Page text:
Release Date: 2015-08-12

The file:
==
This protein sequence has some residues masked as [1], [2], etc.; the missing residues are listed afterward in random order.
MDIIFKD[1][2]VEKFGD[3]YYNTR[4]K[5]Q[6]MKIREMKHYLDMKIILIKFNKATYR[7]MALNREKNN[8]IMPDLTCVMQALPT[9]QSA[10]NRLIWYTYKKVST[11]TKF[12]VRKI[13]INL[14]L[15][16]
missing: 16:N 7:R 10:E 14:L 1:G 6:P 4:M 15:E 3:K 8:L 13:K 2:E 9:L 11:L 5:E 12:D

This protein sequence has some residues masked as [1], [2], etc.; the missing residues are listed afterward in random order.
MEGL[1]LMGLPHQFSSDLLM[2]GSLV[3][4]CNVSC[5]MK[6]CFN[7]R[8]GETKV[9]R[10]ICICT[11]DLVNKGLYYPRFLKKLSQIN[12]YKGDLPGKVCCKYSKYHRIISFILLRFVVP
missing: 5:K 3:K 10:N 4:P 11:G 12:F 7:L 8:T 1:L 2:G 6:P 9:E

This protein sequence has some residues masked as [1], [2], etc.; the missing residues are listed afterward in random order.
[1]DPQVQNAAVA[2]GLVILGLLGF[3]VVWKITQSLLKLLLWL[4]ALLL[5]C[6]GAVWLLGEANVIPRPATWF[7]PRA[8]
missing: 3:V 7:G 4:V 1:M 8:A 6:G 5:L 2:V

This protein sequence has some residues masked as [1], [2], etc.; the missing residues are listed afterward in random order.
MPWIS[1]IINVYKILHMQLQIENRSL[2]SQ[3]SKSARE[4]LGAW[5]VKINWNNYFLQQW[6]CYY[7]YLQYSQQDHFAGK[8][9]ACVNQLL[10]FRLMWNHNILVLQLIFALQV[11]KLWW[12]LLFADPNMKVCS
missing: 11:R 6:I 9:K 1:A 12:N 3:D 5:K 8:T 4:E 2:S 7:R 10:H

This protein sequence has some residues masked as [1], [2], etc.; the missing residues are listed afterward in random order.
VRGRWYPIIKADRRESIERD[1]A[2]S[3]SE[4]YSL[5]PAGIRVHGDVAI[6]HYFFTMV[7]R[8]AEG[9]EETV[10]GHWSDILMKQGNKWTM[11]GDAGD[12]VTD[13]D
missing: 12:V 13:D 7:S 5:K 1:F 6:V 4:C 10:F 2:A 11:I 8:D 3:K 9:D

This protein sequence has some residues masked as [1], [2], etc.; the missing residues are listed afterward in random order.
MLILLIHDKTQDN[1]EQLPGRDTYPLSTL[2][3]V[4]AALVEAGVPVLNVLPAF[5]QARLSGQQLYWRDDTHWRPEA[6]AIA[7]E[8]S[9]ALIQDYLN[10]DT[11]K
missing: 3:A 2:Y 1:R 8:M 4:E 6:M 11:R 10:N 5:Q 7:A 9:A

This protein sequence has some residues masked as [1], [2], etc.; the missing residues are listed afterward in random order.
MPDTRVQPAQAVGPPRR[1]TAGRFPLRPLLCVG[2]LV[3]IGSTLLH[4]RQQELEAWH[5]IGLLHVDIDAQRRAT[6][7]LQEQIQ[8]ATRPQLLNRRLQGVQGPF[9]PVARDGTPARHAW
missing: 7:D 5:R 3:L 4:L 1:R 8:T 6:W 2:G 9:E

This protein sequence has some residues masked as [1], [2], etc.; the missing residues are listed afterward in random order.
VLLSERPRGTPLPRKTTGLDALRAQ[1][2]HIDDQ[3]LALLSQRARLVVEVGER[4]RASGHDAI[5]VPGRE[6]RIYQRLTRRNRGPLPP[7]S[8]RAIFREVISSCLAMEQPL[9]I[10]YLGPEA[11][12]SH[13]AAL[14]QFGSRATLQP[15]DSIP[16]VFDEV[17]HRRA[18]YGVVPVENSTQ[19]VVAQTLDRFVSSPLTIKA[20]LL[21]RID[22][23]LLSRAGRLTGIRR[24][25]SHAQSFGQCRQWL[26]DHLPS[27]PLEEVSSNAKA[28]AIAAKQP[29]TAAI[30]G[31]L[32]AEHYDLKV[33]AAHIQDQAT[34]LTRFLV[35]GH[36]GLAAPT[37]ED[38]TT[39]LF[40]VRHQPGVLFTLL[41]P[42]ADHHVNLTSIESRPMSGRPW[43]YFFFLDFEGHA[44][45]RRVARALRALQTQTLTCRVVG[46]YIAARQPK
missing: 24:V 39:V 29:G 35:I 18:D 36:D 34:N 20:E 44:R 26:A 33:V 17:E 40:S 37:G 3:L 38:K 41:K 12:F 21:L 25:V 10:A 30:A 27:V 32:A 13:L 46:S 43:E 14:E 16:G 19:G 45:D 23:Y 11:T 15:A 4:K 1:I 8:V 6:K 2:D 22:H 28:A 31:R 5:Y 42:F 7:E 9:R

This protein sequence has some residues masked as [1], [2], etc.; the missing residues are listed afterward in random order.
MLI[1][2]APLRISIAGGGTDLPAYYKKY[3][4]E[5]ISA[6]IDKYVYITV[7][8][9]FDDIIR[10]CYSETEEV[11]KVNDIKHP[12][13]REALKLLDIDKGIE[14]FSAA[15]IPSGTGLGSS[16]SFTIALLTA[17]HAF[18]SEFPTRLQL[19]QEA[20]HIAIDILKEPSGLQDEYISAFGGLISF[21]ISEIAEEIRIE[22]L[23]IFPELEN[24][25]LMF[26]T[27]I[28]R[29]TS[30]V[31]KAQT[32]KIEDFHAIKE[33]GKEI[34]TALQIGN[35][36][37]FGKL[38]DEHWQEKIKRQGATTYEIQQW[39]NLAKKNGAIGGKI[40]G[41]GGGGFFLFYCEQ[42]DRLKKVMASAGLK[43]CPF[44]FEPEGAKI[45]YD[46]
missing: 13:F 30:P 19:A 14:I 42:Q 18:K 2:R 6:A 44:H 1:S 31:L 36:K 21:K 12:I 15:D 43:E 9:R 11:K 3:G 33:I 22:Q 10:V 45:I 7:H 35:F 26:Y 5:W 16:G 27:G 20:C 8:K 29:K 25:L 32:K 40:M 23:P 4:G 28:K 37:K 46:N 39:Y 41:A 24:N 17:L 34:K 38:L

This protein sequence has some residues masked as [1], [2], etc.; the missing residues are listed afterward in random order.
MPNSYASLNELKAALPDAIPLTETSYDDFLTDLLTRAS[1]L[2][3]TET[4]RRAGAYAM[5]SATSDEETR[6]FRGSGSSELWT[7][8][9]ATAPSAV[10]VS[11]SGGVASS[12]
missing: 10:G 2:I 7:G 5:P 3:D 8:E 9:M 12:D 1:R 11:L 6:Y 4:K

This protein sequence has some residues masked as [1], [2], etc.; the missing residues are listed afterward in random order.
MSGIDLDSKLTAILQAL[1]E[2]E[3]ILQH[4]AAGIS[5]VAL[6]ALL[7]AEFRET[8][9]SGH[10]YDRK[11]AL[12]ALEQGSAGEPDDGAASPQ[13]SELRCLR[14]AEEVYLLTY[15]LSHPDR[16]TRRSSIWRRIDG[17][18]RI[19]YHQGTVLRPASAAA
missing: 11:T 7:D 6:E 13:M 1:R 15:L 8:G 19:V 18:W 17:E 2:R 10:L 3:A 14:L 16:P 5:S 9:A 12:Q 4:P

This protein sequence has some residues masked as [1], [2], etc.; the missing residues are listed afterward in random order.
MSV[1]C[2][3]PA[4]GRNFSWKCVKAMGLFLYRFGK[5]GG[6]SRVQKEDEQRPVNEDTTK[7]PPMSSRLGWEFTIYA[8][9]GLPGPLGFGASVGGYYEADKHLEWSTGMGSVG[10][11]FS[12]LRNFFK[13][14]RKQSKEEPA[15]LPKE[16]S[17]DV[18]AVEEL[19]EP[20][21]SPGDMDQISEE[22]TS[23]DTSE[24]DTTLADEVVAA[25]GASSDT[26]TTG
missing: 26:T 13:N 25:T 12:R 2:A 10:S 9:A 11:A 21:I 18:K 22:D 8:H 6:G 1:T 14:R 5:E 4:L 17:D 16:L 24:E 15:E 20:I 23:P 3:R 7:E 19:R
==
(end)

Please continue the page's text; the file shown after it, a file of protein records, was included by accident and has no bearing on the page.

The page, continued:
This is a new edition of the radical social history of America from Columbus to the present. This powerful and controversial study turns orthodox American history upside down to portray the social turmoil behind the "march of progress". Known for its lively, clear prose as well as its scholarly research, A People's History is the only volume to tell America's story from the point of view of - and in the words of - America's women, factory workers, African-Americans, Native Americans, the working poor, and immigrant laborers. As historian Howard Zinn shows, many of America's greatest battles - the fights for fair wage, an eight-hour workday, child-labor laws, health and safety standards, universal suffrage, women's rights, racial equality - were carried out at the grassroots level, against bloody resistance. Covering Christopher Columbus's arrival through the Clinton years A People's History of the United States, which was nominated for the American Book Award in 1981, is an insightful analysis of the most important events in US history.